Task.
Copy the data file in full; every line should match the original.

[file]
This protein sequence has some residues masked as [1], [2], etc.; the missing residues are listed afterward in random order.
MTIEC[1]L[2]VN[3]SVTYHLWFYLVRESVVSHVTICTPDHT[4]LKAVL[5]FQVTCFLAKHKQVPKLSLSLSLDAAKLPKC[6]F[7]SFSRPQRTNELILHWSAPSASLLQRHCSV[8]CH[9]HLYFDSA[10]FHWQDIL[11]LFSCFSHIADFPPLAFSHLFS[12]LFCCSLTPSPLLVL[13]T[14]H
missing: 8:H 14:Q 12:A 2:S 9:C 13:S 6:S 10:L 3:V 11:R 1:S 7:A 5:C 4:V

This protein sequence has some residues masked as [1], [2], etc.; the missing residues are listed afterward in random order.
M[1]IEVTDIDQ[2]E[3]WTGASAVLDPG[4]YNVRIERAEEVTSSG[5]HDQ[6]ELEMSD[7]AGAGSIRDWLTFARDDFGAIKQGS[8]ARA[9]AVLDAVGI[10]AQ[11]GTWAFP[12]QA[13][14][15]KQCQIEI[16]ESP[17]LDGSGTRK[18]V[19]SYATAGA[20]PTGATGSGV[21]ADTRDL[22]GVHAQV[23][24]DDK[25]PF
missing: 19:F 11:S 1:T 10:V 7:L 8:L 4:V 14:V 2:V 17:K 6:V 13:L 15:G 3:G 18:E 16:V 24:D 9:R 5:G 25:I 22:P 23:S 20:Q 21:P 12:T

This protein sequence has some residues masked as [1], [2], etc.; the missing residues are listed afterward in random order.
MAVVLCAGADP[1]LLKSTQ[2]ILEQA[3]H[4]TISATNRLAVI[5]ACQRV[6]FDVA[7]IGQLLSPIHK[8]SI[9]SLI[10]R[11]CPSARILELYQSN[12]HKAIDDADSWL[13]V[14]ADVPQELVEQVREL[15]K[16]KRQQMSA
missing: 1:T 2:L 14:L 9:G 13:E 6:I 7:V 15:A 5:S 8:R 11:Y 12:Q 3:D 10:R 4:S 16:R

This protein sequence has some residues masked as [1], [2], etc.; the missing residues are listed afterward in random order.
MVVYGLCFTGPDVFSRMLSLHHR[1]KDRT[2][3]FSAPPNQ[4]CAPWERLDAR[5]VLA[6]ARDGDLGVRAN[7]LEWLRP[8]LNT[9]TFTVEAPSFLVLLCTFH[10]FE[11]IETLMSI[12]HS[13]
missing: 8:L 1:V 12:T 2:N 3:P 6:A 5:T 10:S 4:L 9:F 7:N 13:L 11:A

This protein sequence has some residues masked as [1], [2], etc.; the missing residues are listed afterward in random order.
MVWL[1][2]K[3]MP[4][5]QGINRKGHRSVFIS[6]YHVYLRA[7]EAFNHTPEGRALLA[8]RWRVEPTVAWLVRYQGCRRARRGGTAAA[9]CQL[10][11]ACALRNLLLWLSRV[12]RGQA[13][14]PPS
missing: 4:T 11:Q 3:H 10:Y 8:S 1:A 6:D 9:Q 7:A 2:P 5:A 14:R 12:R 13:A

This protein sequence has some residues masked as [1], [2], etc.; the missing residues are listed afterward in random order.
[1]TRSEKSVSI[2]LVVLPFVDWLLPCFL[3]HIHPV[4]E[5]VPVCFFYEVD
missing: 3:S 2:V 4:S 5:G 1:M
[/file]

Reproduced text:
This protein sequence has some residues masked as [1], [2], etc.; the missing residues are listed afterward in random order.
MTIEC[1]L[2]VN[3]SVTYHLWFYLVRESVVSHVTICTPDHT[4]LKAVL[5]FQVTCFLAKHKQVPKLSLSLSLDAAKLPKC[6]F[7]SFSRPQRTNELILHWSAPSASLLQRHCSV[8]CH[9]HLYFDSA[10]FHWQDIL[11]LFSCFSHIADFPPLAFSHLFS[12]LFCCSLTPSPLLVL[13]T[14]H
missing: 8:H 14:Q 12:A 2:S 9:C 13:S 6:S 10:L 3:V 11:R 1:S 7:A 5:C 4:V

This protein sequence has some residues masked as [1], [2], etc.; the missing residues are listed afterward in random order.
M[1]IEVTDIDQ[2]E[3]WTGASAVLDPG[4]YNVRIERAEEVTSSG[5]HDQ[6]ELEMSD[7]AGAGSIRDWLTFARDDFGAIKQGS[8]ARA[9]AVLDAVGI[10]AQ[11]GTWAFP[12]QA[13][14][15]KQCQIEI[16]ESP[17]LDGSGTRK[18]V[19]SYATAGA[20]PTGATGSGV[21]ADTRDL[22]GVHAQV[23][24]DDK[25]PF
missing: 19:F 11:S 1:T 10:V 7:L 8:L 4:V 14:V 2:V 17:K 6:V 13:L 15:G 3:G 18:E 16:V 24:D 9:R 5:G 25:I 22:P 23:S 20:Q 21:P 12:T

This protein sequence has some residues masked as [1], [2], etc.; the missing residues are listed afterward in random order.
MAVVLCAGADP[1]LLKSTQ[2]ILEQA[3]H[4]TISATNRLAVI[5]ACQRV[6]FDVA[7]IGQLLSPIHK[8]SI[9]SLI[10]R[11]CPSARILELYQSN[12]HKAIDDADSWL[13]V[14]ADVPQELVEQVREL[15]K[16]KRQQMSA
missing: 1:T 2:L 14:L 9:G 13:E 6:I 7:V 15:A 5:S 8:R 11:Y 12:Q 3:D 10:R 4:S 16:R

This protein sequence has some residues masked as [1], [2], etc.; the missing residues are listed afterward in random order.
MVVYGLCFTGPDVFSRMLSLHHR[1]KDRT[2][3]FSAPPNQ[4]CAPWERLDAR[5]VLA[6]ARDGDLGVRAN[7]LEWLRP[8]LNT[9]TFTVEAPSFLVLLCTFH[10]FE[11]IETLMSI[12]HS[13]
missing: 8:L 1:V 12:T 2:N 3:P 6:A 5:T 10:S 4:L 9:F 7:N 13:L 11:A

This protein sequence has some residues masked as [1], [2], etc.; the missing residues are listed afterward in random order.
MVWL[1][2]K[3]MP[4][5]QGINRKGHRSVFIS[6]YHVYLRA[7]EAFNHTPEGRALLA[8]RWRVEPTVAWLVRYQGCRRARRGGTAAA[9]CQL[10][11]ACALRNLLLWLSRV[12]RGQA[13][14]PPS
missing: 4:T 11:Q 3:H 10:Y 8:S 1:A 6:D 9:Q 7:A 2:P 5:A 14:R 12:R 13:A

This protein sequence has some residues masked as [1], [2], etc.; the missing residues are listed afterward in random order.
[1]TRSEKSVSI[2]LVVLPFVDWLLPCFL[3]HIHPV[4]E[5]VPVCFFYEVD
missing: 3:S 2:V 4:S 5:G 1:M